“Wander where there is no path (Chuang Tzu)” and Lessons learned from a turtle.
Killarney Provincial Park in central Ontario, is located on the north shore of Georgian Bay nearly ninety minutes from the city of Sudbury. Driving east of Sudbury we turned south on a gravel road that gradually drifted into a mix boreal forests, azure blue lakes and quartzite mountains. Known for its paddling and fishing, Killarney is rich in wildlife and a great place to hike.
It took 9 hours to drive from Pictured Rock Lake Shore in Michigan to Killarney, and shortly after our arrival we set up camp and mapped a plan for day hikes during our stay. I wanted to take in the entire park and push myself a bit, so when inquiring about interesting hikes, I failed to mention that we would be trekking with dogs. Seeing my enthusiasm and willingness to endure a bit of pain, the ranger suggested that we begin our stay at Killarney by visiting “The Crack.”
It wasn’t until after we had completed the trek that I realized the challenges we would face. Rated as “difficult,” the hike is about 10 km total, and terminates at the top of Killarney Ridge where you are treated to a panoramic view of the La Cloche Mountains. We began early and were fooled by the ease of the first three kilometers. Following moose tracks that meandered through pines, spruce and wetland habitat, the four of us (2 people and 2 dogs) basked in the solitude enjoyed by those willing to start early and avoid the masses. Hoping to catch morning light, we ate a very small breakfast, skipped the coffee and carried only trail bars to feed hungry legs. Needless to say, we were ill prepared for the time and rigor required to complete the final ascent.
By the third kilometer, I became a bit concerned. We reached a mountain of quartz that needed to be traversed. Rather than a trail, a suggested pathway was marked by red arrows hammered to the occasional tree. The barely visible path quartz was interspersed by steep climbs which led to more of the same. Fearful for the dogs, I wondered aloud if we should turn back. Tamy has that “never say never attitude,” and while she always pays a price in the end, we forged ahead. This first ascent terminated in an amazing view of the valley we had climbed, and made for a great place to rehydrate, eat a bar and catch our breath. The dogs had a tough climb up, and I knew that they would be challenged by the trip down.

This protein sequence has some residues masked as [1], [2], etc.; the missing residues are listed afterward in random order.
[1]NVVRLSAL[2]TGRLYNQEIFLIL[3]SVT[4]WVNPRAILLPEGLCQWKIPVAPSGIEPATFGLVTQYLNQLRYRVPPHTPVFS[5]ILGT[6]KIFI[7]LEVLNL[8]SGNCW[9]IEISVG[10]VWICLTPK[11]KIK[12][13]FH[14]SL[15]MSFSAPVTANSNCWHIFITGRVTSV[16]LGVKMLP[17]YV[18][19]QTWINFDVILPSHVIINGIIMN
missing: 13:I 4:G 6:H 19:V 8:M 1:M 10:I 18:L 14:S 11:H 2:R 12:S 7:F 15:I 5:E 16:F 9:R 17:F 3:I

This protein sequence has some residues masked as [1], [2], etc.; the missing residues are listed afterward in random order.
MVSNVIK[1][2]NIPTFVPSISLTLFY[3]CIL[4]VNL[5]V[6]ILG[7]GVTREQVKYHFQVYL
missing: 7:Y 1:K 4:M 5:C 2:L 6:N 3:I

Shortly after a brief rest, I began to investigate the surroundings to record this experience. While we still had many kilometers to go, the current spot was quite photogenic. It was here that I found a snapping turtle. Sitting quietly on a boulder with no water in sight, I was astonished that the turtle was in this place. The statue-like posture made me question whether the life force in the animal was slowly withering away. To be clear, we were on a quartzite mountain with barely a puddle of water in view. I couldn’t help but think that the turtle was engaged in quest much like our own. Searching for a challenge or change, it wandered beyond its range seeking to experience a renewal of its life.
Ninety-minutes later, we made it to “The Crack.” To get there, we traversed two more quartzite mountains that required hands and feet to scramble about. Much like us, the dogs were beat but not down. In the end, Tamy and I took turns to make the final ascent, as the last mountainous path was not dog or tripod friendly. While the view beyond The Crack was spectacular, the sense of accomplishment was greater than any image I might have captured on that day. Interestingly, the descent felt as treacherous and exhausting as the climb, and the turtle we had encountered on the way up was now gone. Fooled by its wariness, the reptilian wanderer was not on its last leg, but was still filled with a life-force that was willing to forgo the path of least resistance in favor of an adventure that is only privy to the living.
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